Service delivery activities are beginning to have WBV's desired effect. For example, at the end of Phase II, the Duke University Veteran Culture and Clinical Competencies program reported that providers from the Center for Child and Family Health who had completed their cognitive processing therapy training delivered services to veterans and their family members. Future tracking of such effects as these will be valuable in assessing WBV efforts to expand the mental health provider pool.
Raising awareness and promoting help-seeking. Throughout Phase II, grantees conducted outreach and dissemination aimed at increasing awareness about mental health issues and services and encouraging those with mental health needs to seek help. To promote services, grantees participated in community events; organized activities for veterans, service members, and their families; met with key stakeholders; and sent information about programs to targeted audiences. Grantees recognized the importance of communicating with veterans and their families about mental health needs and about the availability of programs. Some WBV sites also partnered with other organizations to disseminate information and recruit individuals into trainings and clinical services. Programs varied in how much they invested in these activities; some leveraged media and local celebrities to help. Many programs also hired veterans as peer outreach specialists, who helped engage other veterans and also offered peer support during service delivery.
Creating referral networks: mental health safety nets. WBV has functioned as a safety net, helping ensure that service members, veterans, and families receive the appropriate mental health care. WBV can fill gaps in coverage by serving veterans, service members, and family members who may be ineligible or unwilling to seek care at VHA, MHS, or private/community health care systems or have not sought care because of financial constraints. WBV can also refer eligible patients to VHA, MHS, and private/community health care programs for long-term or more-intensive care, as needed. In this way, WBV's partnerships and referrals can improve individuals' access to appropriate mental health care from the most appropriate system. In addition, WBV's efforts to raise awareness about mental health and reduce stigma associated with treatment-seeking aim to encourage service members, veterans, and families to understand their mental health options and pursue treatment as needed.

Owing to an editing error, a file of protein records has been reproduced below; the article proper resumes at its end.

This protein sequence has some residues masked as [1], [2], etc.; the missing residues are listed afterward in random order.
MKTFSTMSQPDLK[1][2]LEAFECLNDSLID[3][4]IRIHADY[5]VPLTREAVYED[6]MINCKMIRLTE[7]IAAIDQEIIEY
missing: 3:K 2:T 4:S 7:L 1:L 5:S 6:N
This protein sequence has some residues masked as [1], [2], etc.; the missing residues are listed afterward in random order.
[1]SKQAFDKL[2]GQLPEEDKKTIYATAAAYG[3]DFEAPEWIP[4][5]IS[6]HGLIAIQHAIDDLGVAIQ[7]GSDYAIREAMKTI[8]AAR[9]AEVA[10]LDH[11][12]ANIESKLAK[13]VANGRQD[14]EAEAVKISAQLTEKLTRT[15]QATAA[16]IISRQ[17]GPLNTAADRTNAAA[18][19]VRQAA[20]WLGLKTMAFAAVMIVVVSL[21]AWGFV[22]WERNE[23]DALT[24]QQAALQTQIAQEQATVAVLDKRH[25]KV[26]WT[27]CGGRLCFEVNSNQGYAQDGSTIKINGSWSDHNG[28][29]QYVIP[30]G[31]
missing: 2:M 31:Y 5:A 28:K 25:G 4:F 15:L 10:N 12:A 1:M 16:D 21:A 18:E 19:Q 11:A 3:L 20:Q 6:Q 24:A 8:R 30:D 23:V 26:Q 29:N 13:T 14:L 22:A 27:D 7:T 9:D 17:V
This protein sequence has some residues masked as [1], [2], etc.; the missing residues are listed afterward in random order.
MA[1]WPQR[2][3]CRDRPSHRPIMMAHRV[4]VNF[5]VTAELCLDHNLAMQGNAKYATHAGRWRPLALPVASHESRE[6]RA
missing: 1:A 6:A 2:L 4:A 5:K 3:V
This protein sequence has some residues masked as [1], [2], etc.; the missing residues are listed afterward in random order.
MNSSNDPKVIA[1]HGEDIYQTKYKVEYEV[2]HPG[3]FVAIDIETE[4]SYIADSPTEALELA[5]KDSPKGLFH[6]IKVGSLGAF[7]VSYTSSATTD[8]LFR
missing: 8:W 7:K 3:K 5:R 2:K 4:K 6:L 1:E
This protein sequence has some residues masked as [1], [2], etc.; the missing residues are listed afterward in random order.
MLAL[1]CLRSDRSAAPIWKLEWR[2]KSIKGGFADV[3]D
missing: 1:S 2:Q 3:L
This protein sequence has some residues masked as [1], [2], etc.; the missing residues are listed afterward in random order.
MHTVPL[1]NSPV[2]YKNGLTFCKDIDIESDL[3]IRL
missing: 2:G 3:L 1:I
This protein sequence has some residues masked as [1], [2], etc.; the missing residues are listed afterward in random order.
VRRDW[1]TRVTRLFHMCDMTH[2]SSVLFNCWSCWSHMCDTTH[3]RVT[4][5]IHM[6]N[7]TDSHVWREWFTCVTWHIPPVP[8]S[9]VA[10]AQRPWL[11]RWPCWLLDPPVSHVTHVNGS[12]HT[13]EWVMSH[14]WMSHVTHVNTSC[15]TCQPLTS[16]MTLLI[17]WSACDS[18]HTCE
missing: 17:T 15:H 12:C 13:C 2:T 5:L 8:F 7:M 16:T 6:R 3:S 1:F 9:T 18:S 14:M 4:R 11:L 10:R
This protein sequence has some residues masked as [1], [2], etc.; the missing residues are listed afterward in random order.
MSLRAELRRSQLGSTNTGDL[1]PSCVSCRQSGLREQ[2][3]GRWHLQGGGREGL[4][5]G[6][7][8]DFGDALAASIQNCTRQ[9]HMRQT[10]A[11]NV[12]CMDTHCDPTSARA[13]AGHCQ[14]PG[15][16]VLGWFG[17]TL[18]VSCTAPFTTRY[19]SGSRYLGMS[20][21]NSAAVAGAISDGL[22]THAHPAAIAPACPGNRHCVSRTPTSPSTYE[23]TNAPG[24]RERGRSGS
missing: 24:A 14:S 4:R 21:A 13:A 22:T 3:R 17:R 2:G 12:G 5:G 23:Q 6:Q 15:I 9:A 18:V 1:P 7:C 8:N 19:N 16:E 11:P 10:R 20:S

The WBV initiative has enhanced system capacity by providing mental health services for service members, veterans, and their families—including specialized services for specific populations, such as female veterans, service members and veterans with TBI, military and veteran families, service members and veterans with substance abuse issues, and service members and veterans who have experienced military sexual trauma. The initiative also has enhanced capacity by offering training in treatment delivery and cultural competency to thousands of community mental health providers.
In sum, WBV has made strides in assisting service members, veterans, and families and in facilitating collaboration among systems of care in local communities. However, strategic efforts are needed to promote sustainability and address emerging challenges faced by MHS, VHA, and private systems of care.
As public and philanthropic support shifts and resources continue to decline following the drawdown of U.S. forces deployed overseas, WBV grantees and other programs must continue adapting to sustain their mental health service offerings and meet the demand for care. Negotiating third-party payment and expanding collaborative networks may help private mental health care programs, such as WBV, continue to build capacity and have a positive effect going forward.
Efforts must also continue to build on positive changes in MHS, VHA, and community care. Improved use of telemedicine, information technology, and public-private partnerships are promising approaches for bolstering mental health access and quality. While there is no simple, unitary solution for improving the mental health systems for care for service members, veterans, and their families, the combination of these policies and programs will help overcome access and quality challenges within and across the three main systems of care.